Theories of Wage Rigidity
NBER Working Paper No. 1442 (Also Reprint No. r0716)
This paper considers two sets of theories attempting to explain wage rigidities and unemployment: implicit contract theory and the efficiency wage theory. The basic thesis of the paper is that the former set of theories do not provide a convincing explanation of the kind of wage rigidity which is associated with cyclical unemployment,while the latter theories do. Several of the more recent versions of implicit contract theory are considered: implicit contracts with asymmetric information may give rise to over employment rather than underemployment, and the forms of contracts to be expected, were asymmetric information considerations paramount, are not observed.Other versions of the asymmetric information implicit contract model, explicitly long term in nature, may give rise to full employment. One version of implicit contract theory which does give rise to lay-offs arises when search is costly and cannot be monitored. But even this extension does not explain certain important features of observed patterns of unemployment. In contrast, the efficiency wage models not only provide an explanation of the existence of unemployment equilibrium in competitive economies, but they also provide part of the explanation of the observed patterns of unemployment. They also explain why different firms may pay similar workers different wages, why wages may be sticky, why firms maynot loose much if they fail to adjust their wages, and why, when they adjust their wages optimally, they adjust them slowly.The policy implications of the efficiency wage model are markedly different from those of models in which wages are absolutely rigid aswell as from those in which unemployment arises from asymmetric information.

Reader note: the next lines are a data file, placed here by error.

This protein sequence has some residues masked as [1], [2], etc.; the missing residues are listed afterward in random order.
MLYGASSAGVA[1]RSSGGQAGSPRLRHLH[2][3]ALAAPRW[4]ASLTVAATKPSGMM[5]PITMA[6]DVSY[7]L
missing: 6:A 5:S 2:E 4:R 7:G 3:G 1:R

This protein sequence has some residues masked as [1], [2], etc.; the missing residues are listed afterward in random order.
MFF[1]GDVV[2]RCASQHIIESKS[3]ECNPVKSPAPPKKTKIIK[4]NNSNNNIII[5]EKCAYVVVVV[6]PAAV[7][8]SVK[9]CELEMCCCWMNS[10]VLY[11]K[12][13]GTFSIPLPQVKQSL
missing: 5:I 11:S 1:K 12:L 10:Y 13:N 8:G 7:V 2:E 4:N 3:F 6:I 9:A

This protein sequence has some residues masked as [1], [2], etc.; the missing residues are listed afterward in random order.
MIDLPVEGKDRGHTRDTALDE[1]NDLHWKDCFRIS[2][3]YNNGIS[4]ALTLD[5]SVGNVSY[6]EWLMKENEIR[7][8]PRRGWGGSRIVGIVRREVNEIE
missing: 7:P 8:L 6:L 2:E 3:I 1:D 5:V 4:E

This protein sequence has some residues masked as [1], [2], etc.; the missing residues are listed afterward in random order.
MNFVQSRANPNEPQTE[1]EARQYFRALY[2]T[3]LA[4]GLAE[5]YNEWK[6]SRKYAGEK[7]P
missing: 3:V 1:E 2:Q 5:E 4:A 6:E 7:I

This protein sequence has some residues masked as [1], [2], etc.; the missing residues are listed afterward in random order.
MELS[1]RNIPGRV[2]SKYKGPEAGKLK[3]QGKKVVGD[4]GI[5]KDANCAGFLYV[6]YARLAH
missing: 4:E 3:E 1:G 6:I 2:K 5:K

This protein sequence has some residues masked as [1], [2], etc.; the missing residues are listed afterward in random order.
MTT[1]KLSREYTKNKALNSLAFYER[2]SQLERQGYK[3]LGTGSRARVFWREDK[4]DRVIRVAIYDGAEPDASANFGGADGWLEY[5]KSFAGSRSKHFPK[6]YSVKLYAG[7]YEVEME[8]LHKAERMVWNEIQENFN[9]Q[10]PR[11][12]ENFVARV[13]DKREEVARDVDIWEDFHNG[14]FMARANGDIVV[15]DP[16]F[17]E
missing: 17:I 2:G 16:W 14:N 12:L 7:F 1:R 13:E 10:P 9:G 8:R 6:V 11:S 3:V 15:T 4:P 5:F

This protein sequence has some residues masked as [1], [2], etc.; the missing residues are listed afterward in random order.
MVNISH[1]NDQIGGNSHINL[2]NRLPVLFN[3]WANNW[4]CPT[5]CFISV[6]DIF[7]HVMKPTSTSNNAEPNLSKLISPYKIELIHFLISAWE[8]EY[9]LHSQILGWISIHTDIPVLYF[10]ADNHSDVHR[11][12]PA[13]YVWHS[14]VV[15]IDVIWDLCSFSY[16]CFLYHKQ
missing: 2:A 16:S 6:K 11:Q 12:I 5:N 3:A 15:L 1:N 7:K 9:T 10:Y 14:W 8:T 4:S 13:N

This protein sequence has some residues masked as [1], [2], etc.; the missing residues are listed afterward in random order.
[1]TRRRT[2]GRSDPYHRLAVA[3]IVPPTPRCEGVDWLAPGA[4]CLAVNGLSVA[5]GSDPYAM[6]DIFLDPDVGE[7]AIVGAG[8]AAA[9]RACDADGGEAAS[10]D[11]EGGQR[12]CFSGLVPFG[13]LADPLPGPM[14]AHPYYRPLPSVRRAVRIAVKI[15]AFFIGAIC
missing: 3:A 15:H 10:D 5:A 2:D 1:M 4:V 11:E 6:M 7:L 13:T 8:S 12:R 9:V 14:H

Document Object Identifier (DOI): 10.3386/w1442
Published: Stiglitz, Joseph E. "Theories of Wage Rigidity. "Keynes' Economic Legacy: Contemporary Economic theories, ed James L. Butkiewicz, Kenneth J. Koford,and Jeffrey B. Miller, pp. 153-206. New York: Praeger Publishers, 1986.
Users who downloaded this paper also downloaded* these: